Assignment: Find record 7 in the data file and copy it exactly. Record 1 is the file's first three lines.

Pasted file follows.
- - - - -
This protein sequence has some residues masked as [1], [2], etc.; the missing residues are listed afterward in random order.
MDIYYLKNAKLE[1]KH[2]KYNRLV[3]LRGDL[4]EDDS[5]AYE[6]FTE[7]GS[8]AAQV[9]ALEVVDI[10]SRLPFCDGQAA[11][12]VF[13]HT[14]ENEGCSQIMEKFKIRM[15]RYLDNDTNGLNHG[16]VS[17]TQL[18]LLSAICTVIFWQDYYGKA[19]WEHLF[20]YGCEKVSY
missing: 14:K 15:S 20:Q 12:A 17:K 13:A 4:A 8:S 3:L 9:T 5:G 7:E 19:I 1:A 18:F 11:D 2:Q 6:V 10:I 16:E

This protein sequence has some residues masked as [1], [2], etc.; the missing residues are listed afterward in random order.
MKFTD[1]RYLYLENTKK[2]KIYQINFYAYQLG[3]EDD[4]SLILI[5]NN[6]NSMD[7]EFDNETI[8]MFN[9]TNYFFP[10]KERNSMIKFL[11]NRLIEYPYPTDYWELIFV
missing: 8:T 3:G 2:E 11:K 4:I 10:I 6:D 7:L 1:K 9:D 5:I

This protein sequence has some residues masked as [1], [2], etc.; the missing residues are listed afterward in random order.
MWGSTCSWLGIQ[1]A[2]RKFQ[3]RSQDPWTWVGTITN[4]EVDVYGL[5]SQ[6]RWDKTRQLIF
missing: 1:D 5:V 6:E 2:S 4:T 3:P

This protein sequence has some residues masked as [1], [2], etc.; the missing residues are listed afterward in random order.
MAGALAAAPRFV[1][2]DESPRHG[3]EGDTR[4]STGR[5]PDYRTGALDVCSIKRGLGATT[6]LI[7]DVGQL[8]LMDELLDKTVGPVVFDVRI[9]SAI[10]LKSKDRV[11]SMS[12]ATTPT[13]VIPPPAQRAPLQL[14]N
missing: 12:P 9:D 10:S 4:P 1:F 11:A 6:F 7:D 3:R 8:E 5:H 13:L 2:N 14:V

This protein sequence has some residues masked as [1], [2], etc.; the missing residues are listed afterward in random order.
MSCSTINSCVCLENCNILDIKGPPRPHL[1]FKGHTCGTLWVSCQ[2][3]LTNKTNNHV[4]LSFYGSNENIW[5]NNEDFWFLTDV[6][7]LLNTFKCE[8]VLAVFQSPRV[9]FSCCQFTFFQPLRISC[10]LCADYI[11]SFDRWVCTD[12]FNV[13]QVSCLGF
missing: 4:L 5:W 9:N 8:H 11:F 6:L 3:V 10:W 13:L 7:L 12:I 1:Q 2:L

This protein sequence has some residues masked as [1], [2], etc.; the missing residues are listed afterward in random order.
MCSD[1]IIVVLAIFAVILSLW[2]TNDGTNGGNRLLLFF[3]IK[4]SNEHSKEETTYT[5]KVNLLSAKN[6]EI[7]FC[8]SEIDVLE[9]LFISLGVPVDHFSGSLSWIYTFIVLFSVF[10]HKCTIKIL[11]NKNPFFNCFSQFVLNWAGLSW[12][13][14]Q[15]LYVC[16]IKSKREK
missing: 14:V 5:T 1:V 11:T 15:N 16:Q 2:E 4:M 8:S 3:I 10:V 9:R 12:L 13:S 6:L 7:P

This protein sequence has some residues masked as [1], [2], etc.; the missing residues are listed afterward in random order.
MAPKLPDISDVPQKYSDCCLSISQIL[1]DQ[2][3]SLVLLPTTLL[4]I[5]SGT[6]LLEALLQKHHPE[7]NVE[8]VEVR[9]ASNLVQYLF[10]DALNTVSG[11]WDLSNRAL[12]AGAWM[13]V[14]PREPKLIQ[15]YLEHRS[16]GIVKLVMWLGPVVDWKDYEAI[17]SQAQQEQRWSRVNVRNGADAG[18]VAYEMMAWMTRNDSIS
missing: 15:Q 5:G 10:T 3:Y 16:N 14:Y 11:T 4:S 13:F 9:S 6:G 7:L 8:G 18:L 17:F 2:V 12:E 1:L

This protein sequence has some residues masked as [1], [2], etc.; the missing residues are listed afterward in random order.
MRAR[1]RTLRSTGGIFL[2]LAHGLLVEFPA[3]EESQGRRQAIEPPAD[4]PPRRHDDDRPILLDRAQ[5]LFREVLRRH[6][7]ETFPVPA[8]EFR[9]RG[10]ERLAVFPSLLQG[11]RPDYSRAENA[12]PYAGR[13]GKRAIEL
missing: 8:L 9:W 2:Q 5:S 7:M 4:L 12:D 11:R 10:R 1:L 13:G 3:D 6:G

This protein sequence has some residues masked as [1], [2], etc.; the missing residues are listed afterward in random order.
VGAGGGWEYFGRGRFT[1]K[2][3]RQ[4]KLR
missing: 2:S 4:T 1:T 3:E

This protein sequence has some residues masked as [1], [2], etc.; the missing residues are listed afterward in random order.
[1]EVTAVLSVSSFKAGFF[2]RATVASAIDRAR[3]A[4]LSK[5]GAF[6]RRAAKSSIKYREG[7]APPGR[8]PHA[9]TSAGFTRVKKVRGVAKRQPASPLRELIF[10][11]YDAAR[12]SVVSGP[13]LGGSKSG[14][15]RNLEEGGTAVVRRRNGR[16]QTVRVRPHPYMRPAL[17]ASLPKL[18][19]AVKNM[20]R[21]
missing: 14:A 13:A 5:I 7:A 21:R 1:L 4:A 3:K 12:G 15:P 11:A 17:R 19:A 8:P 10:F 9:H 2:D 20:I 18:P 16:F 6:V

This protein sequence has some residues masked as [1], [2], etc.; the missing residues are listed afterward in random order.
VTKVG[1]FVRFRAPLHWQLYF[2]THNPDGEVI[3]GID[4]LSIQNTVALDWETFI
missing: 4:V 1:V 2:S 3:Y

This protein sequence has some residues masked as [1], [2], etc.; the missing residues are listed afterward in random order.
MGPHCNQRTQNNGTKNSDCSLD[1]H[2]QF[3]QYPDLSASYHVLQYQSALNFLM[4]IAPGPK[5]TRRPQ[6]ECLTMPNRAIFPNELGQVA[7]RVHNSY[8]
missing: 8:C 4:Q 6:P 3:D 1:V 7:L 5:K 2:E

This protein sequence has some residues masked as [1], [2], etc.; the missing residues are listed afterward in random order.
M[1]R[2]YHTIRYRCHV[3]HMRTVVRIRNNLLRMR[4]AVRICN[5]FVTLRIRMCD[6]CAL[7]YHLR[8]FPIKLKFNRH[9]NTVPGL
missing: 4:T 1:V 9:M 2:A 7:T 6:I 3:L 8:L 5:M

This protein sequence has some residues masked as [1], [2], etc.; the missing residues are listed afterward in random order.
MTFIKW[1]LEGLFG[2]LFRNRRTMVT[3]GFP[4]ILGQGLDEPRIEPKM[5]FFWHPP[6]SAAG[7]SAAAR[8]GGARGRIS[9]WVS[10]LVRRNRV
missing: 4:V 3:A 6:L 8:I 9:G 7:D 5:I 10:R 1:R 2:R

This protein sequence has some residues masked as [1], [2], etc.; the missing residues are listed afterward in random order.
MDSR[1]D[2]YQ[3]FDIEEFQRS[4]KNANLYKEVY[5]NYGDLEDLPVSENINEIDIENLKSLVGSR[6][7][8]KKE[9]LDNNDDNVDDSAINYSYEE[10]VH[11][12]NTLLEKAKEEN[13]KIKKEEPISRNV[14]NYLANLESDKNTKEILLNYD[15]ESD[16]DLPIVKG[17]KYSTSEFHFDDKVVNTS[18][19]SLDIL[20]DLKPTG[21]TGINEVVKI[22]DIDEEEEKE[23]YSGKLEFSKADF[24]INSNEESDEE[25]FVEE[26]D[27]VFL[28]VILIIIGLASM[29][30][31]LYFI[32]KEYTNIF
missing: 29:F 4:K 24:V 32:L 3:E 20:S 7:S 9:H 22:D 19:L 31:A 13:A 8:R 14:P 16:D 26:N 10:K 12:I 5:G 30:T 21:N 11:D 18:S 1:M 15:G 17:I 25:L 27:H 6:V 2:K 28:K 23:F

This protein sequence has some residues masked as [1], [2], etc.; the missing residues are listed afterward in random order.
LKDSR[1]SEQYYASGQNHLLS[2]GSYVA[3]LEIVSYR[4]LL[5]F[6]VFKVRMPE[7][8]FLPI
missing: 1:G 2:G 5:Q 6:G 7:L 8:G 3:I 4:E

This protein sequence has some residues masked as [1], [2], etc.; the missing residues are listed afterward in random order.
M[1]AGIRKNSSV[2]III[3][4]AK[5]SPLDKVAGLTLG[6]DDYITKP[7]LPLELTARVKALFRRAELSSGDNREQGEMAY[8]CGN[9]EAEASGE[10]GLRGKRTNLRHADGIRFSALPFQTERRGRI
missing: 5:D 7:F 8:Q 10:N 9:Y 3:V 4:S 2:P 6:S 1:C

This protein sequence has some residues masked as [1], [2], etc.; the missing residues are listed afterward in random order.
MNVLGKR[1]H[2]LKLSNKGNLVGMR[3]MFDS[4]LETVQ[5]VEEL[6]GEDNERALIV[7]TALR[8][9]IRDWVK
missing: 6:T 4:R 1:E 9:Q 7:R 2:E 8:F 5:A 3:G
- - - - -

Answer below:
This protein sequence has some residues masked as [1], [2], etc.; the missing residues are listed afterward in random order.
MAPKLPDISDVPQKYSDCCLSISQIL[1]DQ[2][3]SLVLLPTTLL[4]I[5]SGT[6]LLEALLQKHHPE[7]NVE[8]VEVR[9]ASNLVQYLF[10]DALNTVSG[11]WDLSNRAL[12]AGAWM[13]V[14]PREPKLIQ[15]YLEHRS[16]GIVKLVMWLGPVVDWKDYEAI[17]SQAQQEQRWSRVNVRNGADAG[18]VAYEMMAWMTRNDSIS
missing: 15:Q 5:G 10:T 3:Y 16:N 14:Y 11:T 4:S 13:F 9:S 6:G 7:L 8:G 18:L 17:F 2:V 12:E 1:L